Living in Japan has been an amazing experience in more ways than one. Although there is little time left before I return home, there is still so much I want to do before leaving. I want to climb Mt. Fuji, visit Kyoto, eat some of Jiro’s sushi – the list goes on. But, nevertheless, I am grateful for all the things I was able to accomplish here so far.
One of the biggest changes, and one of the most unique experiences I had in Japan, was probably the most mundane for your average person. I’ve gone by the name DJ since the day I was born; I’ve seen pictures. The big banners didn’t say “Welcome David!” when I returned home for the first time from the hospital, but rather, everything was “DJ” in big balloon letters. And that’s how it’s pretty much always been. Outside of the first day of a new class when the teacher says your name and asks what you prefer to be called, I have never chosen to go by the name of David.
Until I came to Japan. I really don’t know what made me decide to try it. It might be because pronouncing DJ the Japanese way is a bit difficult, and David is just easier to say for all parties involved. Or maybe it’s because I wanted to try something new, and Japan was a place where I could easily pick up the name, and drop it easily at the end of my stay if I didn’t like it. Trying that at ‘Bama was always a no-go. The moment people hear that you have a nickname used by others, they switch over to it. Doesn’t matter what you originally introduced yourself as, doesn’t matter if you emphatically say, “My friends call me…,” practically speaking the italics out loud. Nope, people go for nicknames. Or at least, most of the time, as I found out.
And overall, this has been a valuable learning opportunity for me. I have learned, quite strongly, that I do not like to go by David. I realized this fact about 5 months into the exchange program, but by then the damage had been done. It’s one thing if some people call you by your nickname, and others don’t. The people that use your full name will hear the other version from someone else, and just go with it. But if you introduce yourself by your full name to everyone, and then later decide to mix things up – it doesn’t go quite so smoothly. Changing your name is hard – just ask any company that has tried to rebrand. It doesn’t matter that Pibb Xtra had its name changed 14 years ago. People are still going to call it Mr. Pibb.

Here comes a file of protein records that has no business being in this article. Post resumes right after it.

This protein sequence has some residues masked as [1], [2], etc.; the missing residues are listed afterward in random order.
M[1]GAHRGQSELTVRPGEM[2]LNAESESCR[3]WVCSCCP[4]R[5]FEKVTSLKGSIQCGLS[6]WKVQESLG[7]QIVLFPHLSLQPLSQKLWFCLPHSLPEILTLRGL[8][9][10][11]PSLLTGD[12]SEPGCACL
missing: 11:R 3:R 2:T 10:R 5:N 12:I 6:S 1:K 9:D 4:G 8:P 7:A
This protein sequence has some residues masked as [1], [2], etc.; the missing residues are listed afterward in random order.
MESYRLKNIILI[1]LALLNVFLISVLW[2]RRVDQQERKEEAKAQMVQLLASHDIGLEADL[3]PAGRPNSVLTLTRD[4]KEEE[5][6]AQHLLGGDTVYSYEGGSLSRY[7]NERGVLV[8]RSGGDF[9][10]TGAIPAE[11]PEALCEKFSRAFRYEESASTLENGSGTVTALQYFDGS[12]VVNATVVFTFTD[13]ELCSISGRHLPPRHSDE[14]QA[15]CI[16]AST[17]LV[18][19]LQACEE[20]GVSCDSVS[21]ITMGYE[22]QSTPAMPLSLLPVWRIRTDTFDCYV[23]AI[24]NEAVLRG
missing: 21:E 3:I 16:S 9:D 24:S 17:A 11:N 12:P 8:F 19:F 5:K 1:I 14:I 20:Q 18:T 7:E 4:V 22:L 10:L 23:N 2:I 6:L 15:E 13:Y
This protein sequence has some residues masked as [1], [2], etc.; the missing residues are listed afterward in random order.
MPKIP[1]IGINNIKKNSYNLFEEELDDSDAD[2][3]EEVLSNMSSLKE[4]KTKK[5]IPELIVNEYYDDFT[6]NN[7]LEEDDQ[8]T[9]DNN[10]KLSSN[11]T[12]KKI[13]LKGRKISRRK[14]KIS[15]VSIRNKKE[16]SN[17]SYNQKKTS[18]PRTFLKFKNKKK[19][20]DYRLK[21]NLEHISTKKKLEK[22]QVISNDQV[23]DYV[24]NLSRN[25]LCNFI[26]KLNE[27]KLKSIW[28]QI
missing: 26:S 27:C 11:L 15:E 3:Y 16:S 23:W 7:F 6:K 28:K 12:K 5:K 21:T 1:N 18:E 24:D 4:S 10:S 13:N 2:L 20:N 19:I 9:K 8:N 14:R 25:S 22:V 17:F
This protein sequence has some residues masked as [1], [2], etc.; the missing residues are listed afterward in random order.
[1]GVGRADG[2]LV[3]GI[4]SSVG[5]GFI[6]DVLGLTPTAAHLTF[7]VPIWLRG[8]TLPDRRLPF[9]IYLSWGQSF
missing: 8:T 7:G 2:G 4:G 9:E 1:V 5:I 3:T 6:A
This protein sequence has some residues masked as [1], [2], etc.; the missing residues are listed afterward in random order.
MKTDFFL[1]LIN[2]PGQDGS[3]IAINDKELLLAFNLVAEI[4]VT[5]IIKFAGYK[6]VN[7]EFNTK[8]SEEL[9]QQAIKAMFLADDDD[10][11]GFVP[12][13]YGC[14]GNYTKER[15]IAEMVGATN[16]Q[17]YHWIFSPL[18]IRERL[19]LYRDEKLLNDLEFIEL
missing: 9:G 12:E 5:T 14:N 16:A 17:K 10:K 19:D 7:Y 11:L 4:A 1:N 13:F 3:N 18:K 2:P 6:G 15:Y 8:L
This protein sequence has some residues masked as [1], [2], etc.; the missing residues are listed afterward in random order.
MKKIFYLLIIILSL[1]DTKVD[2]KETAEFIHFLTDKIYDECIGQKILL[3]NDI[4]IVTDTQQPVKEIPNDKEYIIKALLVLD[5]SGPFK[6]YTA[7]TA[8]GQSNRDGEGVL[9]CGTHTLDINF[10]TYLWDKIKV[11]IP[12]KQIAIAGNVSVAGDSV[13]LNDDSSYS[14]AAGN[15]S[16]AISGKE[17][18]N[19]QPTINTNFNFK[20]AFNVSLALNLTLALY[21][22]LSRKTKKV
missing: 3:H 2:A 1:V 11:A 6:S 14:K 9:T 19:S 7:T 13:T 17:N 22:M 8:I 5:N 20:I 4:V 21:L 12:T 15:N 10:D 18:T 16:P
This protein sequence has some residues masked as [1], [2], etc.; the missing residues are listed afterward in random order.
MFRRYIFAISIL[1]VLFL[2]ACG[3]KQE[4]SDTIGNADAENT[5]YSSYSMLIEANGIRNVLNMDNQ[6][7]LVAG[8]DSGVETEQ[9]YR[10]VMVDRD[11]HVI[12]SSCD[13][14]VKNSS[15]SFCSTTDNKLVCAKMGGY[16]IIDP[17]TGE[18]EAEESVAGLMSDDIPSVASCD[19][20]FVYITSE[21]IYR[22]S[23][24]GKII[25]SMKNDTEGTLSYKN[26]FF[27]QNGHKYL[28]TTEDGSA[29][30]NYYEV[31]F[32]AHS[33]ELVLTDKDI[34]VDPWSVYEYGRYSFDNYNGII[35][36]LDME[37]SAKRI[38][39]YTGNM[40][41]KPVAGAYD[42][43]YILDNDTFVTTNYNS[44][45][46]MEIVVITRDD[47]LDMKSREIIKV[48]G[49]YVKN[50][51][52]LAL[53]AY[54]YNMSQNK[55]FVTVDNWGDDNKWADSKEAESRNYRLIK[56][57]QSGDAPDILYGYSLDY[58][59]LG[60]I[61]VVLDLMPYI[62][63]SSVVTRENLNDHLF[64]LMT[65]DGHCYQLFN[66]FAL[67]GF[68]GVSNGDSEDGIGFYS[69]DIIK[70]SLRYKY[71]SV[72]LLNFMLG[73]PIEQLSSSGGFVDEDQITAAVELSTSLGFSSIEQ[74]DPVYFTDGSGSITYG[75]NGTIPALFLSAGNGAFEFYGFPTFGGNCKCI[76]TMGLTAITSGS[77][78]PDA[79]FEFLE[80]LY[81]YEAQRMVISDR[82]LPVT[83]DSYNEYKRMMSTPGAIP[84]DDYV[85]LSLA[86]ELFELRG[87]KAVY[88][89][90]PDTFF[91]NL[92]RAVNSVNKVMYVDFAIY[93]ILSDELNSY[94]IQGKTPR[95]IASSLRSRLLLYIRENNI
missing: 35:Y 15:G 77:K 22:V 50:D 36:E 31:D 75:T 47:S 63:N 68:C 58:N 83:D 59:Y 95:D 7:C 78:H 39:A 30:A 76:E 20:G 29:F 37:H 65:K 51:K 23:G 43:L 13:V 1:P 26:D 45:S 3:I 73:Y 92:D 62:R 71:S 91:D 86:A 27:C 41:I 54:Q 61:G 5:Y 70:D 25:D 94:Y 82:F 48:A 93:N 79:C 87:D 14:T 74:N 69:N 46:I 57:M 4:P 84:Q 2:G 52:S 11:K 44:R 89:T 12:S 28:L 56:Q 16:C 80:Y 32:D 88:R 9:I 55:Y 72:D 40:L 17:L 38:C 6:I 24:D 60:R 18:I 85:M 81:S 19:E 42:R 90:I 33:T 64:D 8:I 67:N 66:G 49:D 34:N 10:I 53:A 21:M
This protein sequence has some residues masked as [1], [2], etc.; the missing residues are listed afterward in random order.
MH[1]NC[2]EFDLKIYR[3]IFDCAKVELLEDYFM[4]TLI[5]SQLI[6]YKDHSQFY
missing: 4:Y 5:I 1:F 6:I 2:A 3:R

This post may not seem particularly Japanese-flavored. It might not seem appropriate for a series of blogs called “Bama Bloggers Abroad,” but I think it can fit. People talk about studying abroad as being this big, potentially life-changing experience, and as an opportunity to “re-discover” or “re-invent” or “re-jazzercise” yourself. Really anything following re- will work. And it definitely can be all of those. In my case, I went with “renaming.” It’s a small thing, and probably not important to most, but it was something I found out about myself in Japan. It was something I could only really do in Japan.
I’ll be coming home shortly with a lot of things. With a better grasp of Japanese, with plenty of souvenirs and new friendships with people from all over the world. And I’ll come home with this – a name I’ve always had, but maybe never appreciated before. Thanks for reading.
(Did you see what I just did there? I didn’t suddenly turn Australian – IT’S THE TITLE. THE TITLE OF THIS POST)
(IT’S FROM THE THEME SONG TO CHEERS)
(Hope you got that – some people I ran this post by beforehand. Did. Not)
(But you totally did because you’re awesome)